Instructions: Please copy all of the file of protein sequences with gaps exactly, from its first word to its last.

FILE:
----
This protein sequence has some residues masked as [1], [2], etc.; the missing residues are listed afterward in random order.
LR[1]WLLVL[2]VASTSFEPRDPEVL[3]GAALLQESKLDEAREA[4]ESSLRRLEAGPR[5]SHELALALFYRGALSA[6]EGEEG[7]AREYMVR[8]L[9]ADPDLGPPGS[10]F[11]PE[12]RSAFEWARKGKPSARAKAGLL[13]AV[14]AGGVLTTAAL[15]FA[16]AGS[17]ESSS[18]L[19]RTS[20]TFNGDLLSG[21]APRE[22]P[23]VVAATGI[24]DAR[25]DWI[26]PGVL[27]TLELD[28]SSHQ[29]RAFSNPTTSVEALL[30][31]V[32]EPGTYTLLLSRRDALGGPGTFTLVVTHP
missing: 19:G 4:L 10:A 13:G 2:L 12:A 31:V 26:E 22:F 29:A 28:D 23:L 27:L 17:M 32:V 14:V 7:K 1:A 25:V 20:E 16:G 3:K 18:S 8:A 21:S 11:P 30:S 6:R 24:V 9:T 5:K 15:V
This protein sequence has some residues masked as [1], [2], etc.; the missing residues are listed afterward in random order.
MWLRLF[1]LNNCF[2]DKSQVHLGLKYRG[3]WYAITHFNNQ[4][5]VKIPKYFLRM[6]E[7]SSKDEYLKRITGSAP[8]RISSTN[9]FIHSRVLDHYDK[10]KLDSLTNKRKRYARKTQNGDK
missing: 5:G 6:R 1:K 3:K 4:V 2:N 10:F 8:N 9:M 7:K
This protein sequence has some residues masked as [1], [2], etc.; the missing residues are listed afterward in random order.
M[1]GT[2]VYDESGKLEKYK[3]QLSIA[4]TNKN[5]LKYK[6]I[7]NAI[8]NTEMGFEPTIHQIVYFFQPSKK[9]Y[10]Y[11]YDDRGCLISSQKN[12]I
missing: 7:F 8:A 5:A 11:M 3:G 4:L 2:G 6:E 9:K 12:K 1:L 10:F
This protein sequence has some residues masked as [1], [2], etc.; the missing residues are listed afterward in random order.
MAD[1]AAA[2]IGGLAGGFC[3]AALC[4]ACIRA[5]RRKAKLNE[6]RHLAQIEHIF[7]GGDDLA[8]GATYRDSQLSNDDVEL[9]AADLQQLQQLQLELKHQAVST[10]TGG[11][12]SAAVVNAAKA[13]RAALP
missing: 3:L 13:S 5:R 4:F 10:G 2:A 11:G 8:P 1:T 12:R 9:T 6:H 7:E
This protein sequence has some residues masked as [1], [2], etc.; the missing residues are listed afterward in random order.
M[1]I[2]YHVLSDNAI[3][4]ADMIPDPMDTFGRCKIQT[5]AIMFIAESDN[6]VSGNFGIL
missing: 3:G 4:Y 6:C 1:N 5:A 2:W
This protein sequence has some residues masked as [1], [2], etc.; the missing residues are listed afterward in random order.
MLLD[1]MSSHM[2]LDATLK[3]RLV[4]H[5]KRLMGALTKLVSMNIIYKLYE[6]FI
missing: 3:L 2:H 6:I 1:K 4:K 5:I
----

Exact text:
This protein sequence has some residues masked as [1], [2], etc.; the missing residues are listed afterward in random order.
LR[1]WLLVL[2]VASTSFEPRDPEVL[3]GAALLQESKLDEAREA[4]ESSLRRLEAGPR[5]SHELALALFYRGALSA[6]EGEEG[7]AREYMVR[8]L[9]ADPDLGPPGS[10]F[11]PE[12]RSAFEWARKGKPSARAKAGLL[13]AV[14]AGGVLTTAAL[15]FA[16]AGS[17]ESSS[18]L[19]RTS[20]TFNGDLLSG[21]APRE[22]P[23]VVAATGI[24]DAR[25]DWI[26]PGVL[27]TLELD[28]SSHQ[29]RAFSNPTTSVEALL[30][31]V[32]EPGTYTLLLSRRDALGGPGTFTLVVTHP
missing: 19:G 4:L 10:A 13:G 2:L 12:A 31:V 26:E 22:F 29:A 28:D 23:L 27:L 17:M 32:V 14:V 7:K 1:A 25:V 20:E 16:G 3:K 18:S 8:A 21:S 11:P 30:S 6:R 24:V 9:T 5:K 15:V
This protein sequence has some residues masked as [1], [2], etc.; the missing residues are listed afterward in random order.
MWLRLF[1]LNNCF[2]DKSQVHLGLKYRG[3]WYAITHFNNQ[4][5]VKIPKYFLRM[6]E[7]SSKDEYLKRITGSAP[8]RISSTN[9]FIHSRVLDHYDK[10]KLDSLTNKRKRYARKTQNGDK
missing: 5:G 6:R 1:K 3:K 4:V 2:N 10:F 8:N 9:M 7:K
This protein sequence has some residues masked as [1], [2], etc.; the missing residues are listed afterward in random order.
M[1]GT[2]VYDESGKLEKYK[3]QLSIA[4]TNKN[5]LKYK[6]I[7]NAI[8]NTEMGFEPTIHQIVYFFQPSKK[9]Y[10]Y[11]YDDRGCLISSQKN[12]I
missing: 7:F 8:A 5:A 11:M 3:G 4:L 2:G 6:E 9:K 12:K 1:L 10:F
This protein sequence has some residues masked as [1], [2], etc.; the missing residues are listed afterward in random order.
MAD[1]AAA[2]IGGLAGGFC[3]AALC[4]ACIRA[5]RRKAKLNE[6]RHLAQIEHIF[7]GGDDLA[8]GATYRDSQLSNDDVEL[9]AADLQQLQQLQLELKHQAVST[10]TGG[11][12]SAAVVNAAKA[13]RAALP
missing: 3:L 13:S 5:R 4:F 10:G 2:A 11:G 8:P 1:T 12:R 9:T 6:H 7:E
This protein sequence has some residues masked as [1], [2], etc.; the missing residues are listed afterward in random order.
M[1]I[2]YHVLSDNAI[3][4]ADMIPDPMDTFGRCKIQT[5]AIMFIAESDN[6]VSGNFGIL
missing: 3:G 4:Y 6:C 1:N 5:A 2:W
This protein sequence has some residues masked as [1], [2], etc.; the missing residues are listed afterward in random order.
MLLD[1]MSSHM[2]LDATLK[3]RLV[4]H[5]KRLMGALTKLVSMNIIYKLYE[6]FI
missing: 3:L 2:H 6:I 1:K 4:K 5:I